Celtic manager Brendan Rodgers set his team up in a 4-3-3 formation, with Scott Brown, Ryan Christie and Olivier Ntcham operating as a midfield three behind James Forrest, Scott Sinclair and Mikey Johnston in attack. The Scottish champions tried to keep possession and build from the back and through the thirds, but they had significant difficulty in breaking Rangers’ aggressive high press. They regularly gave the ball away in the first half, to the point where goalkeeper Craig Gordon started to send the ball long from his goal-kicks.
In the second half, with Rangers dropping off to protect their lead, Celtic were able to bring the ball out more. The visitors regularly dropped players towards the ball and played into their feet, looking to then set the ball back to a forward-facing player who could play a penetrating pass through. However, the ball was often lost when it went into the attackers’ feet, with the receiver swarmed by Rangers players both from the front and behind.
To get around this, Celtic tried to use the relationship between their wide attackers and central midfielders to initiate opposite movements in an attempt to create space. For example, Sinclair would occasionally drop deeper on the left, with Christie pushing forward into that space from a central area. On the right, Forrest would drift into the half-space, allowing Mikael Lustig to push up and support the attack from right-back. In truth, however, the Bhoys struggled to gain any attacking foothold in the game – a fact borne out by them having only one shot on target in the whole game.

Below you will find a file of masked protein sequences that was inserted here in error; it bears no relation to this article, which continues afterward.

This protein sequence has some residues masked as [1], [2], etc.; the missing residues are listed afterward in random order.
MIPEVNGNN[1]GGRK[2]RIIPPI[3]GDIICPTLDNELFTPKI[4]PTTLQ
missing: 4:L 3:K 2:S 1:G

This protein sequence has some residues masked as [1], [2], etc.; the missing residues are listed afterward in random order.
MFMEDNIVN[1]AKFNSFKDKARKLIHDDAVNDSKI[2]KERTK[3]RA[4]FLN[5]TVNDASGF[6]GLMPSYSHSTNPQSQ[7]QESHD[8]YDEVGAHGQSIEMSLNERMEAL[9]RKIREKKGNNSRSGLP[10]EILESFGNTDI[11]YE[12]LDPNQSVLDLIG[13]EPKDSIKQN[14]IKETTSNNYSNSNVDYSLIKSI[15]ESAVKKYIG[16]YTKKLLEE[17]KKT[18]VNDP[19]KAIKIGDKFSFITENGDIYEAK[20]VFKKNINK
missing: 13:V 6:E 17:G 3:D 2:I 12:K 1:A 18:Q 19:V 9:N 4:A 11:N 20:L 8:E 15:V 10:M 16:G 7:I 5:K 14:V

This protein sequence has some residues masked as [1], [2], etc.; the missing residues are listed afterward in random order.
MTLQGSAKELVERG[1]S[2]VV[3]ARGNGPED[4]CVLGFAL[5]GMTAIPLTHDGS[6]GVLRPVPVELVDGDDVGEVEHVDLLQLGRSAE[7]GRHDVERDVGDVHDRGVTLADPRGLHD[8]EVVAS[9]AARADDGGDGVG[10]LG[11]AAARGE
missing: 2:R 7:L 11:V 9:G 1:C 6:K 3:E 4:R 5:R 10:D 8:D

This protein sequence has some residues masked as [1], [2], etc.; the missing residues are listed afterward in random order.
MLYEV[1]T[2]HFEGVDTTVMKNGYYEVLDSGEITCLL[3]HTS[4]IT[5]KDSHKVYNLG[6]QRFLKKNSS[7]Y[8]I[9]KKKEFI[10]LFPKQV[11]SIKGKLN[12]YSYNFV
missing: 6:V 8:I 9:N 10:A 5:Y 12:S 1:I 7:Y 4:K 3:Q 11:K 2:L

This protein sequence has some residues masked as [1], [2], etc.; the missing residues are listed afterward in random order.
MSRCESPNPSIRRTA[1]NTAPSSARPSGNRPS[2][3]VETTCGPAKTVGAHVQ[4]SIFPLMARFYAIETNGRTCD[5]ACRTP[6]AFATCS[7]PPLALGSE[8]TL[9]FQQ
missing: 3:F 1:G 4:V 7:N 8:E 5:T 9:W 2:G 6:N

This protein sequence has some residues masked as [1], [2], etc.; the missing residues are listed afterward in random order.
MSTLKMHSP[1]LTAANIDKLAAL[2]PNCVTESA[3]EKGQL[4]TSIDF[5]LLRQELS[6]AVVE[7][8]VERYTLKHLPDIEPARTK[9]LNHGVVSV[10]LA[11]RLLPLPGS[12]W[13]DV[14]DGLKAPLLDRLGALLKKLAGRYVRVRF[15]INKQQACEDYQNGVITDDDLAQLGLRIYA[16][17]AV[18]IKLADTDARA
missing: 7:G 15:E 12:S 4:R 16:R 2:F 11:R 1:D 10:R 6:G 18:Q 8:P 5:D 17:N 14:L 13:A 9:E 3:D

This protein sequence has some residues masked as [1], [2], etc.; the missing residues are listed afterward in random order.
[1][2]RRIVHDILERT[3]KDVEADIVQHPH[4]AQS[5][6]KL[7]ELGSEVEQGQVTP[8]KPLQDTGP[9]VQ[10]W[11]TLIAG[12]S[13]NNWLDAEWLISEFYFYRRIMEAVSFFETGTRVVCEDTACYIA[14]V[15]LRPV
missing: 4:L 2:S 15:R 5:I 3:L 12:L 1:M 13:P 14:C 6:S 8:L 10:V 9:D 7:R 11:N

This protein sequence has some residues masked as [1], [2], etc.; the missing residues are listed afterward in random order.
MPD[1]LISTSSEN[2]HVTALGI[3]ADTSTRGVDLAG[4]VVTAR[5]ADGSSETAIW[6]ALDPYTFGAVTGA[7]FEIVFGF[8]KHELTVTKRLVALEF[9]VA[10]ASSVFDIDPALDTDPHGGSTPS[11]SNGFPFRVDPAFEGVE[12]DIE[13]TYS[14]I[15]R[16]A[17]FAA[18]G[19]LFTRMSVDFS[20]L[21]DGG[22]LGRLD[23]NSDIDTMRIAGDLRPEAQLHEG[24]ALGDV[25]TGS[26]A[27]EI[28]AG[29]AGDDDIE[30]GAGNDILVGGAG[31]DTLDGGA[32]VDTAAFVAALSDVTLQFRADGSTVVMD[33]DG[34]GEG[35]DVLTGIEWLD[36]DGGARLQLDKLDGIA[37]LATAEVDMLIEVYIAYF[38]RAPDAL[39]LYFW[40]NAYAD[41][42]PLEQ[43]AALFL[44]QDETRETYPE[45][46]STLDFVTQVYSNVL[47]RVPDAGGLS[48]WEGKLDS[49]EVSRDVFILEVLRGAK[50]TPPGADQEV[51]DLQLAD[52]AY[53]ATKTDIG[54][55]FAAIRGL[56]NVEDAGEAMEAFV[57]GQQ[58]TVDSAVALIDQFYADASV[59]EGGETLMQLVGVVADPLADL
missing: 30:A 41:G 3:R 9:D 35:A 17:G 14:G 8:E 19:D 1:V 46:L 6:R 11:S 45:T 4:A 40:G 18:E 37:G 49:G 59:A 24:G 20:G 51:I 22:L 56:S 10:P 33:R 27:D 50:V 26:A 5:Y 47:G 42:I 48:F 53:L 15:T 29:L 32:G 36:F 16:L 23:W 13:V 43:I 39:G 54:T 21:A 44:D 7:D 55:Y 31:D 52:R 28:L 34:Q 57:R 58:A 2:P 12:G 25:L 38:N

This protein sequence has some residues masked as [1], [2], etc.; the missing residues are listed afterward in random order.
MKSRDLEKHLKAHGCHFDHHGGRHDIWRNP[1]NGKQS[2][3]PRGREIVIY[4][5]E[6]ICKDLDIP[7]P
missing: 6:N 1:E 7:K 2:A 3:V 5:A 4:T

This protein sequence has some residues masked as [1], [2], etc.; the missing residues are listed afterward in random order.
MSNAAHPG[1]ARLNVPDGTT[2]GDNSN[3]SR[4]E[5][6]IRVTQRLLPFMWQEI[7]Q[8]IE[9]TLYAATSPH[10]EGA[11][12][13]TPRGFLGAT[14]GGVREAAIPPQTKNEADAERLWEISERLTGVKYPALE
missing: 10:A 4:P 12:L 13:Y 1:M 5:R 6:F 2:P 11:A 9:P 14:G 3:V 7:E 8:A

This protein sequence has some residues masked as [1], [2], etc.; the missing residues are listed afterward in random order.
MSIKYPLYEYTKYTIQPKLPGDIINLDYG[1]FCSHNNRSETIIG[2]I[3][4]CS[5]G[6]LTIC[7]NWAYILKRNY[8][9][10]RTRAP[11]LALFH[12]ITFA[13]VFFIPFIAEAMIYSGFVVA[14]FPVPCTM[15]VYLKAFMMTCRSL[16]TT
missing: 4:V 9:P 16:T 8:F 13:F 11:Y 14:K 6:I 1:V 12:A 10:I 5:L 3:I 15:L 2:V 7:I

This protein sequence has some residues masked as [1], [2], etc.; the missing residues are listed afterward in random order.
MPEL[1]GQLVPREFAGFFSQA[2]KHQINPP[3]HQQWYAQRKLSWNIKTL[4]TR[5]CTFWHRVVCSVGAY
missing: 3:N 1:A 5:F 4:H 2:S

Out of possession, Celtic operated in a 4-1-4-1 formation. Brown dropped between the defensive and midfield lines, while Forrest and Sinclair recovered alongside Christie and Ntcham in a flat midfield four that proved a natural transition from their 4-3-3 in possession. The visitors looked to press Rangers particularly high, with Johnston tending to follow the ball between Connor Goldson and Joe Worrall, but only within the width of the centre circle and always looking to screen the ball into Ross McCrorie’s feet.
The trigger for Celtic to initiate an even more intense press was when the ball was played into the Rangers full-backs. Sinclair or Forrest would engage and be supported by the nearest central midfielder, while Brown would also come across to support and the full-back on that side would squeeze up too. Despite this, Celtic struggled to cope with Rangers’ wide play and subsequent balls into the box – it was only thanks to a number of excellent saves from Gordon that they managed to stay in the game. In the end, they were unable to rescue anything and went into the winter break ahead of their bitter rivals only on goal difference.
Author: Tony Hodson